Coinbase: problems continue with losses
It is certainly not a good time for the most prominent American and global crypto exchange platform, Coinbase.
The California-based company that has about 98 million users in more than 100 countries around the planet and has been listed on Nasdaq since 2021 is grappling with reported losses of more than $1 billion.
The quarterly report from April to June brought no joy to either investors or analysts as it showed an overall loss of $1.09 billion in just three months which contrasts sharply with the $1.61 billion recorded in the same period in 2021.
The negative numbers, however, do not only concern double-entry but also trading volumes that do not deliver good news, these have in fact slowed down considerably due to a bear market and with a recession just around the corner, it has gone from the $462 billion obtained in the previous period to the current $217 billion.
This picture has inevitably led to difficult choices and as a result of a general contracting of the economy and specifically of cryptocurrency assets, the company has opted for a cut of about 1100 jobs which is one of the largest mass layoffs in recent periods in opposition to the general figure recently released by the White House on the health of the American workforce.
Coinbase: reduction in workforce
The reduction of 1100 workers is equal to one-fifth of the entire workforce of the US exchange.
As if that were not enough, George Kattula filed a lawsuit with the state of Georgia on Monday against Coinbase Wallet, guilty of transferring funds without the user’s permission as a result of an email fraud by some miscreant or hacker asking for a password change posing as the same company.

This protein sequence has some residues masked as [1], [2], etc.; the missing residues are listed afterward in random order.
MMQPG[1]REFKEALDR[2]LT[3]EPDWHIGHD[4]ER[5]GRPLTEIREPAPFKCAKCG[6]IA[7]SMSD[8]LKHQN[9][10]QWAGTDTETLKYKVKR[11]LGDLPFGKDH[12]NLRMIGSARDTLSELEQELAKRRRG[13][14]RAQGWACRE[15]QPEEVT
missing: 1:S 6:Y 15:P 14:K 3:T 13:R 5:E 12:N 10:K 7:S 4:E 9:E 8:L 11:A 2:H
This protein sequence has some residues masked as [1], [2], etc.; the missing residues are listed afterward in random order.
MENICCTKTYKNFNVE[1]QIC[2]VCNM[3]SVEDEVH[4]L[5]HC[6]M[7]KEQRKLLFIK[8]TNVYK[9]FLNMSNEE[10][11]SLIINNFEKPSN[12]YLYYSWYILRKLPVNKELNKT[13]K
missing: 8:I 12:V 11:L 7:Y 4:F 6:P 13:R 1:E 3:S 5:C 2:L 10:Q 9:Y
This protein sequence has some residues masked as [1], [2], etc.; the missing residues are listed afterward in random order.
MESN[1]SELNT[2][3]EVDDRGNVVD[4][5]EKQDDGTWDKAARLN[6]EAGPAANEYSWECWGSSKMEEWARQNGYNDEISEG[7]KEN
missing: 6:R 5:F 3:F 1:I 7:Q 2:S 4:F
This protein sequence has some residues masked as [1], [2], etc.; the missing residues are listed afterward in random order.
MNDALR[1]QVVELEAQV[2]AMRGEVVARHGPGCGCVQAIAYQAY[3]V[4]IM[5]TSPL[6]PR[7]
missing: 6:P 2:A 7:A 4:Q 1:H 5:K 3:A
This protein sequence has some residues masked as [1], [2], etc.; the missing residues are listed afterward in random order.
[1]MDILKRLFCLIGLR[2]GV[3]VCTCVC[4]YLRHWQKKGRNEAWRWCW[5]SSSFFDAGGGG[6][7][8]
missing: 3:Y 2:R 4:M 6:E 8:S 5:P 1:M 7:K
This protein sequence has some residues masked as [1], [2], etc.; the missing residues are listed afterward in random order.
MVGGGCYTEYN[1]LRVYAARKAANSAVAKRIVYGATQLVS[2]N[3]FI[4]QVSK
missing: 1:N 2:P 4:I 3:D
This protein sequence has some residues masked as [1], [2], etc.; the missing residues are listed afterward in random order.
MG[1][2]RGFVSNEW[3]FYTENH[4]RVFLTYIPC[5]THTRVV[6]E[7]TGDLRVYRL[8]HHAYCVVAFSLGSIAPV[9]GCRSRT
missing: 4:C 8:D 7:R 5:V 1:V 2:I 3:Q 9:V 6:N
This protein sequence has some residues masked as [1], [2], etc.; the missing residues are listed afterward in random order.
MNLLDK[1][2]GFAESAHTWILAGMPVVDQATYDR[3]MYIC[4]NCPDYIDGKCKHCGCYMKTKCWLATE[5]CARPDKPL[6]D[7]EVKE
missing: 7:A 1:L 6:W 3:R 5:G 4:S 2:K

Kattula claimed to have lost an amount of US$6,000 in cryptocurrency for his account as a result of an attempted password change that was not blocked by Coinbase‘s defense system.
According to the user who claims to have been defrauded and robbed of $6,000 in crypto Coinbase did not do enough nor was it timely in responding to calls for help from the customer who was thus robbed of his assets without being able to do anything about it.
“Coinbase improperly and unreasonably prevents its consumers from accessing their accounts and funds, for long periods of time or permanently. Due to the extreme volatility of the value of cryptocurrencies with free falls of 40% within 24 hours not unheard of, the inability to access an account to sell, buy or exchange cryptocurrencies leads to serious financial losses for account holders”.
Legal fights in the crypto world are the order of the day and seem to be the SEC‘s favorite stomping ground lately, which is how the US Internal Revenue Service (IRS) got a pass to examine anyone who made crypto transactions worth at least $20.000 from 2016 until the end of 2021 for clients of SFOX Inc. (a cryptocurrency brokerage firm), at the same time the Securities and Exchange Commission (SEC) opposed a judge’s order to disclose drafts of a speech by a former official in the lawsuit filed with Ripple (XRP).
“Taxpayers who transact with cryptocurrency should understand that the income and earnings from cryptocurrency transactions are taxable. The information required by the citation approved today will help ensure that cryptocurrency owners comply with tax laws”.
This was stated by Attorney General David Hubbert of the Justice Department’s Tax Division.
As for Ripple (XRP), the US SEC objected to the executive order requiring it to disclose drafts of a 2018 speech made by former SEC Director William Hinman saying they do not matter and that even if they did they are protected by the deliberative process.
The contention between Ripple (XRP) and the SEC is the attempt by CEO Brad Garlinghouse and co-founder Christian Larsen to profit about $600 million improperly from the company, at least that is what the commission assumes.